Contributed by Joshua Nemser

“How can we be expected to teach children to learn how to read… if they can’t even fit inside the building?”

                                                             – Derek Zoolander

Zoolander was on to something.  How can we worry about bankruptcy law if an entity is not authorized to file a bankruptcy petition in the first place?  In In re Solomons One, LLC, the United States Bankruptcy Court for the District of Maryland interpreted an LLC’s operating agreement to resolve a dispute of whether majority vote or unanimous consent was required to authorize a bankruptcy filing.  We have covered this topic before.  The takeaway?  Draft carefully and thoughtfully.  The court’s holding in Solomons One was almost entirely based on the operating agreement itself, and so the case reinforces that corporate governance documents should be written such that parties can have reasonable certainty ex ante as to what it takes to get into—or stay out of—bankruptcy court.
Solomons One, LLC was formed in 2005 under the laws of the State of Maryland.  The LLC was formed to acquire, purchase, lease, sell and develop certain waterfront commercial real property located in Solomons, Maryland.  As is typical, the members of the LLC executed an operating agreement to memorialize their understanding regarding the company’s conduct and affairs.
The LLC acquired the real property, known as the “Harmon House,” in August, 2005.  Following its acquisition of Harmon House, the LLC became obligated under two bank loans, both of which are secured by the property.  By February, 2013, the loans were in default.  The first lienholder, BB&T, began a state court proceeding to “liquidate its obligation.”  A hearing on the state court proceeding was scheduled for August 23, 2013.  Two days before the hearing, the members of the LLC met to discuss whether a bankruptcy petition should be filed in order to stay that hearing.  Members representing 51 2/3% of the membership interests voted in favor of the filing, and shortly thereafter, the LLC filed for protection under chapter 11 of the Bankruptcy Code.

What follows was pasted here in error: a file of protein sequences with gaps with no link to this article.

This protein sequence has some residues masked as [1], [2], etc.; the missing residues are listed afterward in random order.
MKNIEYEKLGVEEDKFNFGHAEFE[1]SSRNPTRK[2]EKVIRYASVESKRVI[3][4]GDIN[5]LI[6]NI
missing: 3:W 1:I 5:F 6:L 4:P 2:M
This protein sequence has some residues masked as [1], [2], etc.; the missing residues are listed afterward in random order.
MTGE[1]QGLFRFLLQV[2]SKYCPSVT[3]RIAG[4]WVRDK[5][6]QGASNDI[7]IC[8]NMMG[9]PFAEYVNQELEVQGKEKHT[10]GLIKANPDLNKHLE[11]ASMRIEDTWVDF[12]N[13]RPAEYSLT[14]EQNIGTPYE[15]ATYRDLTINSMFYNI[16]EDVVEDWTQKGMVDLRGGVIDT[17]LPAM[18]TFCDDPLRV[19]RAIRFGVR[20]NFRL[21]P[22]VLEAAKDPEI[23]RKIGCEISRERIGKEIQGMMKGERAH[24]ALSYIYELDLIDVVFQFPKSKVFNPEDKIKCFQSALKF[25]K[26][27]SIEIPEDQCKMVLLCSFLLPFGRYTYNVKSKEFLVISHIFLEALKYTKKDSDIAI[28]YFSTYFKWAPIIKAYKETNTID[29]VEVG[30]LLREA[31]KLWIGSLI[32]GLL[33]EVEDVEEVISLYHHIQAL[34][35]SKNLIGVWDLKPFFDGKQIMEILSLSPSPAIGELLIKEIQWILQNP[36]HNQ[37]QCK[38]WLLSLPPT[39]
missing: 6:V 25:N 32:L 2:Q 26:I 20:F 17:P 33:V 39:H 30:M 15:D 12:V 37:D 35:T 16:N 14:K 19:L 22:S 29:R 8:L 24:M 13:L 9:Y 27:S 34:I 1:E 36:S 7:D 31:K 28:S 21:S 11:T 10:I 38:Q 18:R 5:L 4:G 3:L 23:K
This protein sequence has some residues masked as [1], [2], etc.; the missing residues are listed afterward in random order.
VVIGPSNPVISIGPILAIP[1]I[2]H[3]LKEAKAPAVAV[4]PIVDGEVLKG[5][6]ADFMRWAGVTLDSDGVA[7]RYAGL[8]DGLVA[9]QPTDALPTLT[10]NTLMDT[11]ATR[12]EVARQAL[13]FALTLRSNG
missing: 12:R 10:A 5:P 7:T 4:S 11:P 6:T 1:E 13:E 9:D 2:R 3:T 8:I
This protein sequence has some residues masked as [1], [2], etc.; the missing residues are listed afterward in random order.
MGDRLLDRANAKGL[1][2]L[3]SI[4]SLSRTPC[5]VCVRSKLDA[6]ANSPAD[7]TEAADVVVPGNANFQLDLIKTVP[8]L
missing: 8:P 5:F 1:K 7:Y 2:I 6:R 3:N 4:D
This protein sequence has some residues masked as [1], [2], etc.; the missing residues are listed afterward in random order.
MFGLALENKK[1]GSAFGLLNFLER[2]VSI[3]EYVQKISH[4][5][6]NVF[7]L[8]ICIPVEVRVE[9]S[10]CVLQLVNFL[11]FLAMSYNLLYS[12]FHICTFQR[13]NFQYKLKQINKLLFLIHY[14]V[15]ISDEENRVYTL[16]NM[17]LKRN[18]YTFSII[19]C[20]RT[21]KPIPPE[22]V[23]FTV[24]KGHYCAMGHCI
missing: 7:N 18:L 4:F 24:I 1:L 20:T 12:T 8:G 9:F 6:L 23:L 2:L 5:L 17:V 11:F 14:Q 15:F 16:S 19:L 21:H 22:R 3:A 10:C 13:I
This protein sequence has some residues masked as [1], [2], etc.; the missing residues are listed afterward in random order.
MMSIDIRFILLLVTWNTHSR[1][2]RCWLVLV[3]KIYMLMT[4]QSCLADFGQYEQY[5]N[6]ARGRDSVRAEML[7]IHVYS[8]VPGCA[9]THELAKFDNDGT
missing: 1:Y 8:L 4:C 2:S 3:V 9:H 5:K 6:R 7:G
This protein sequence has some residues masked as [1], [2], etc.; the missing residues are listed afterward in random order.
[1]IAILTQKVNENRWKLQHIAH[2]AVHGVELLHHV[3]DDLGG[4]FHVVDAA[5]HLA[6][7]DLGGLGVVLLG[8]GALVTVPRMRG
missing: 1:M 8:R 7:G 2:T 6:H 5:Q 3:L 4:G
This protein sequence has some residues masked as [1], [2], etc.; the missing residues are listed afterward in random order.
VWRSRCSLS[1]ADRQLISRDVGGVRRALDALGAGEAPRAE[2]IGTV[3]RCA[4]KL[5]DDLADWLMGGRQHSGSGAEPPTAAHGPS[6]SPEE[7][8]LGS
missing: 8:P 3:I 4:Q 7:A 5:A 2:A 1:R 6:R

The dissenting members filed a motion to dismiss the bankruptcy case.  They alleged that the operating agreement is silent as to the requisite consent required to authorize a bankruptcy filing, and as a result, Maryland law requires unanimous consent of the members to do so.
The Operating Agreement
The dissenting members’ assertions were technically correct: the operating agreement does not contain an explicit provision addressing the requisite approval for a bankruptcy filing.  What this case demonstrates, however, is that courts may infer the requisite approval from a review of the operating agreement in its entirety.
The court established that an operating agreement is a binding contract, and accordingly, looked to prevailing contract law.  Under “the law of objective contract interpretation,” the court concluded that “a reasonable person could only understand [the operating agreement] as requiring the consent of the majority of the member interests to authorize the filing of a bankruptcy petition.”
In reaching its conclusion, the court reviewed every section of the operating agreement and noted which corporate actions require a majority vote and which require unanimous consent.  Under the operating agreement, “both ordinary course and extraordinary transactions” can be accomplished by majority vote.  For example, the agreement provides that the LLC can encumber or sell “any or all of” the real property, its only asset, with a majority vote of the members.  The court noted that “[f]ew actions could be farther outside the ordinary course of business for a single asset entity than selling its sole asset, and yet that is expressly authorized by majority vote.”